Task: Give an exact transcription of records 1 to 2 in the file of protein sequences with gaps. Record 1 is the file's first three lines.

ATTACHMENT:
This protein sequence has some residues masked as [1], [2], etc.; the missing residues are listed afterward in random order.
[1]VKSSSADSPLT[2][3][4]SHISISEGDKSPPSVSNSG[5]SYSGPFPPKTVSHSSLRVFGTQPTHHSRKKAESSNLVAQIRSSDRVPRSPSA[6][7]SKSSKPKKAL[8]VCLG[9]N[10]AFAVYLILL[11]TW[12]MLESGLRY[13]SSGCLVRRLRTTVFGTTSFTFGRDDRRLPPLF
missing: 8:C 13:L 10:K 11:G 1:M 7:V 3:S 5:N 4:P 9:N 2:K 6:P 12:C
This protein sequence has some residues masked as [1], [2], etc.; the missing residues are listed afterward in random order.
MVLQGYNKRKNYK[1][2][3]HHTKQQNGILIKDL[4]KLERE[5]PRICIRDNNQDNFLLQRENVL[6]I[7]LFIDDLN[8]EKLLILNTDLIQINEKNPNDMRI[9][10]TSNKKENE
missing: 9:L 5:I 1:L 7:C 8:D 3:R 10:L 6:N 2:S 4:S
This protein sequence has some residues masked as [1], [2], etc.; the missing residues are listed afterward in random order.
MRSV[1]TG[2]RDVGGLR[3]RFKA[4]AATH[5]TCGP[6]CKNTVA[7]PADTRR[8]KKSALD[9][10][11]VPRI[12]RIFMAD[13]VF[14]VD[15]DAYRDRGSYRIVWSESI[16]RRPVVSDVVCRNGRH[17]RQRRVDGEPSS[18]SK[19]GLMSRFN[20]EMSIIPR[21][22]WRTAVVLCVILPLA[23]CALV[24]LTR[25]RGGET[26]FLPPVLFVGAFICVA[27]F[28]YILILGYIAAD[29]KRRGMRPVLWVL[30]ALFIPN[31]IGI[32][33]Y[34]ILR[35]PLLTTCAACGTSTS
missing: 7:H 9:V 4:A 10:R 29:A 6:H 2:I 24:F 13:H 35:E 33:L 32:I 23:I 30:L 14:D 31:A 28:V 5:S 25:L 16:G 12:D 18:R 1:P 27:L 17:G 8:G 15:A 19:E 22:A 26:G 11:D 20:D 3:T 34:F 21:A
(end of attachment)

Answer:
This protein sequence has some residues masked as [1], [2], etc.; the missing residues are listed afterward in random order.
[1]VKSSSADSPLT[2][3][4]SHISISEGDKSPPSVSNSG[5]SYSGPFPPKTVSHSSLRVFGTQPTHHSRKKAESSNLVAQIRSSDRVPRSPSA[6][7]SKSSKPKKAL[8]VCLG[9]N[10]AFAVYLILL[11]TW[12]MLESGLRY[13]SSGCLVRRLRTTVFGTTSFTFGRDDRRLPPLF
missing: 8:C 13:L 10:K 11:G 1:M 7:V 3:S 5:N 4:P 9:N 2:K 6:P 12:C
This protein sequence has some residues masked as [1], [2], etc.; the missing residues are listed afterward in random order.
MVLQGYNKRKNYK[1][2][3]HHTKQQNGILIKDL[4]KLERE[5]PRICIRDNNQDNFLLQRENVL[6]I[7]LFIDDLN[8]EKLLILNTDLIQINEKNPNDMRI[9][10]TSNKKENE
missing: 9:L 5:I 1:L 7:C 8:D 3:R 10:L 6:N 2:S 4:S